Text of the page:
The BMPs are established in handbooks and manuals that outline low impact development practices with design guidelines for such solutions as infiltration basins, infiltration trenches and bioswales, permeable pavement, rainfall harvest and reuse, bioretention facilities, detention basins and sand filter basins. These solutions all offer pollution prevention measures, erosion control, and the reduction of flow of stormwater out to the ocean.
“Each of the Regional Water Quality Control Boards have their own watershed-specific issues to deal with, and some issues are more challenging than others. On every new project, I have consultants and experts that I share project location, jurisdiction and watershed details with,” says Losey. “They help research the regulations and set up the WQMP with an understanding of what we can fit into the site and how we need to plumb it.”
Engineers factor in the percolation of the soil by drilling down and finding the depth of the percolation layer. They then work on a hydrology flow model with historic runoff and the soil data from the site to analyze both volume and flow rates. The goal is to meet the requirement to match stormwater flow rates from pre-construction to post-construction.
Conditions and cost dictate the type of solution that engineers specify and design for each project. The path that this decision making process follows starts with the detention/recharge question, which is dependent on soil conditions and the cost and availability of land.
A detention pond holds and filters the stormwater into the groundwater, but the cost of land makes that prohibitive for most metro areas in the U.S., especially land west of the north-south Interstate 5 freeway in California. Low Impact Development (LID) solutions is another choice, and can be a mix of permeable pavement, rain gardens, planter boxes and other landscaping choices. While LID offers more flexible configurations than an open pond for direct infiltration, it offers an unproven and limited design life while requiring high maintenance. The suitability of LID is also dependent on access to open and affordable land.
The most efficient choice for most commercial sites, especially those with a tight layout, is usually a multiple use system that features an underground detention or retention system buried beneath parking lots or green space. The choice between retention (where the goal is to trap and allow the water to slowly seep into the ground) and detention (where the water is trapped and slowly released into the storm drains) typically comes down to soils. Ideally, soil conditions allow for a retention system, which releases water back into the ground and recharges the aquifer below. This is especially critical in drought stricken regions like southern California. But where there is impervious clay or contaminated soils, the best option can be detaining water and conveying to another structure.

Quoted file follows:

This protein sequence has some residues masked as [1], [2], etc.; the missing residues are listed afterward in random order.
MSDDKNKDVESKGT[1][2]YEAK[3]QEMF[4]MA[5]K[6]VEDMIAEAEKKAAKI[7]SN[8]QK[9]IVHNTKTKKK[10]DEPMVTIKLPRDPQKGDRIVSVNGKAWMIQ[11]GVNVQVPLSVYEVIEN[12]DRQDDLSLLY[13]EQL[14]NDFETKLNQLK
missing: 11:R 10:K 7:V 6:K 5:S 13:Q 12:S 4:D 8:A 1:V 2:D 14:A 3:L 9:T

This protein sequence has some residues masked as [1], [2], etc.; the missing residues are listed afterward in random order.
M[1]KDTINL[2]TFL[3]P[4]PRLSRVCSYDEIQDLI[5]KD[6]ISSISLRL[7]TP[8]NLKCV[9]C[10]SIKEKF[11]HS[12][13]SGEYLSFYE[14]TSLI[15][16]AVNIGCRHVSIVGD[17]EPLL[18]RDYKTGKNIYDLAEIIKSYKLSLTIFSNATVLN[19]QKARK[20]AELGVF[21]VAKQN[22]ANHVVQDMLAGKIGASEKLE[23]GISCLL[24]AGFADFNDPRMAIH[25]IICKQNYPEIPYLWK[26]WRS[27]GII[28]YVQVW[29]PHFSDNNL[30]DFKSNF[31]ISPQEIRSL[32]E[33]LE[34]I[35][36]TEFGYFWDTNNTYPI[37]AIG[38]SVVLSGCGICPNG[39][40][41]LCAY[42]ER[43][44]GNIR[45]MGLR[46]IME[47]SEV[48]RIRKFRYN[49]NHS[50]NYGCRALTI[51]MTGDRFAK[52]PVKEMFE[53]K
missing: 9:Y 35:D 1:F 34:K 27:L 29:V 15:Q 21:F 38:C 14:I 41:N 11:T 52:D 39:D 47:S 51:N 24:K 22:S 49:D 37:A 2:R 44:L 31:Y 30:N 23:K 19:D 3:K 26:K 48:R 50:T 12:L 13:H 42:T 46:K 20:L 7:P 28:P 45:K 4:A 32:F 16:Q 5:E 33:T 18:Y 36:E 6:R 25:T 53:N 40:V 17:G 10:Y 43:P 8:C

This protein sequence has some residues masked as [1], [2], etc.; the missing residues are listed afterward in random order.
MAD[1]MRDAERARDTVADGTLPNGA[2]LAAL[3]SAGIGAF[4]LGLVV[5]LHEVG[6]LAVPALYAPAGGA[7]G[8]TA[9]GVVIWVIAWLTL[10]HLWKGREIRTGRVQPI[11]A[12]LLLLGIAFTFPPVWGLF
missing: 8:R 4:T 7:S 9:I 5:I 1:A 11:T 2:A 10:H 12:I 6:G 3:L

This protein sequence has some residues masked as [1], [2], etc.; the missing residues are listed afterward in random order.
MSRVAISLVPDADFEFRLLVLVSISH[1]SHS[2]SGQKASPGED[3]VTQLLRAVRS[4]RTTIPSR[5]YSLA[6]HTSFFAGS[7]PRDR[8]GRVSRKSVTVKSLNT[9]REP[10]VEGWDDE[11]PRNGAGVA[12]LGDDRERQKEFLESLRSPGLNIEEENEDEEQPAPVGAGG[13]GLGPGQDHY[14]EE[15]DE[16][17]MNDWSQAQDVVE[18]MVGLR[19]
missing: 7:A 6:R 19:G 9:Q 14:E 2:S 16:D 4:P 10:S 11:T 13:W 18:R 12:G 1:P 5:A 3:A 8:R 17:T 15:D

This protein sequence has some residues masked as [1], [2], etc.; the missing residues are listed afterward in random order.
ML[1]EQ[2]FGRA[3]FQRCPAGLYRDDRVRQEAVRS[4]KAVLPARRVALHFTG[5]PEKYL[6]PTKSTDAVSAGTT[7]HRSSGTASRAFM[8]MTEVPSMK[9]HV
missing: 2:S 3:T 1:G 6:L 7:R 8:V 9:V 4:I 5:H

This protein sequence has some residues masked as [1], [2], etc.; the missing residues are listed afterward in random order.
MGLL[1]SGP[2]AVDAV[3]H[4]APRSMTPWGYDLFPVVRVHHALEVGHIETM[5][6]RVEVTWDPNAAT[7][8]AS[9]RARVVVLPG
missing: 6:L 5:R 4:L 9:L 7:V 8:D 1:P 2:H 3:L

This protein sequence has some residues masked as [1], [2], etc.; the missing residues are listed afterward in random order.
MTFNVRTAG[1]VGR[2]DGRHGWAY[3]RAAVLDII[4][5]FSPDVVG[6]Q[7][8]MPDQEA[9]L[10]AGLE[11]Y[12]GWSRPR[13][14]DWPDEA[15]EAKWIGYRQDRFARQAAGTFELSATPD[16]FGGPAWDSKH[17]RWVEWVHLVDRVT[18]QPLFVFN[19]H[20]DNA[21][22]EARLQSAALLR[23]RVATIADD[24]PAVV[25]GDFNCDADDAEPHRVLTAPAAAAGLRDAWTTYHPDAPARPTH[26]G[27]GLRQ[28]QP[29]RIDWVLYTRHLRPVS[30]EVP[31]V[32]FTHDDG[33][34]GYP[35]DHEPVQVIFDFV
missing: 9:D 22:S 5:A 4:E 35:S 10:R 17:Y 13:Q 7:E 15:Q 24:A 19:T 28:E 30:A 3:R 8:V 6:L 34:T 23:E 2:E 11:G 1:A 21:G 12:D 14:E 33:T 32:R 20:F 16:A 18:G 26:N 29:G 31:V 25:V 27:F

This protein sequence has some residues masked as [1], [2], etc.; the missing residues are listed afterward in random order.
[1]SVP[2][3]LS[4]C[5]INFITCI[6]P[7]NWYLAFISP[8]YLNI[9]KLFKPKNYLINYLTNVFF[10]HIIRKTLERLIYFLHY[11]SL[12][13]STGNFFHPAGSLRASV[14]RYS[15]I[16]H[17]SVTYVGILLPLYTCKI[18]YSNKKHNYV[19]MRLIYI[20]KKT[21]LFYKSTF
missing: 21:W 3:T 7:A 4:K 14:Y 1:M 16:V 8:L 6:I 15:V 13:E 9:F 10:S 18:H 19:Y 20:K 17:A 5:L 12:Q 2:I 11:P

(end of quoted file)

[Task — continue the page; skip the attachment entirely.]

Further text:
Subsurface retention and detention systems can be designed with stormwater chambers or large diameter HDPE pipe. The depth to the permeable layer of soil is a key consideration in the choice between the two. Chambers typically allow for eight feet of cover, while pipe can have up to 20 feet of cover. If the percolation layer is above 15 feet, chambers are the cost-effective solution. If it’s below 15 feet, then pipe is the choice.
Each of these underground systems includes a filtration device, which contributes to water quality. Sediment, debris and trash, automotive fluid and bacteria, all impact performance and ecosystem health, and make up the primary maintenance challenge. Federal regulations require that municipalities manage these items, not allowing them to be flushed into oceans and waterways by storm runoff. A pre-treatment device helps to improve water quality while also enhancing infiltration.